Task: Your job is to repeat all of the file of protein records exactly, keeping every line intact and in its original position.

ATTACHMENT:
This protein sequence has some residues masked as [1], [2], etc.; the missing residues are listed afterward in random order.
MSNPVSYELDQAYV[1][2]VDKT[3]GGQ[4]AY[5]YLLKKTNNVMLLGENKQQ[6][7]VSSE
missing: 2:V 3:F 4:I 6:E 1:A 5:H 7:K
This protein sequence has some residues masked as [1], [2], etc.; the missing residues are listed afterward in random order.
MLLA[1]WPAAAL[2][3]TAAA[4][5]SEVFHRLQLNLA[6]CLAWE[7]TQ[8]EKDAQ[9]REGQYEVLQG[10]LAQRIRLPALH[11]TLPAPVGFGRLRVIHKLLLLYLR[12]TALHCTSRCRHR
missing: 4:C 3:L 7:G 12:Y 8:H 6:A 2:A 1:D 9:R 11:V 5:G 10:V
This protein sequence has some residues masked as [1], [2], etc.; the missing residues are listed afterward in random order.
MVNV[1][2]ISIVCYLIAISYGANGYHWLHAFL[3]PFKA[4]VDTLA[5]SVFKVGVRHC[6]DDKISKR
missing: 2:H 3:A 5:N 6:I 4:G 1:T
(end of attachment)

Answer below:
This protein sequence has some residues masked as [1], [2], etc.; the missing residues are listed afterward in random order.
MSNPVSYELDQAYV[1][2]VDKT[3]GGQ[4]AY[5]YLLKKTNNVMLLGENKQQ[6][7]VSSE
missing: 2:V 3:F 4:I 6:E 1:A 5:H 7:K
This protein sequence has some residues masked as [1], [2], etc.; the missing residues are listed afterward in random order.
MLLA[1]WPAAAL[2][3]TAAA[4][5]SEVFHRLQLNLA[6]CLAWE[7]TQ[8]EKDAQ[9]REGQYEVLQG[10]LAQRIRLPALH[11]TLPAPVGFGRLRVIHKLLLLYLR[12]TALHCTSRCRHR
missing: 4:C 3:L 7:G 12:Y 8:H 6:A 2:A 1:D 9:R 11:V 5:G 10:V
This protein sequence has some residues masked as [1], [2], etc.; the missing residues are listed afterward in random order.
MVNV[1][2]ISIVCYLIAISYGANGYHWLHAFL[3]PFKA[4]VDTLA[5]SVFKVGVRHC[6]DDKISKR
missing: 2:H 3:A 5:N 6:I 4:G 1:T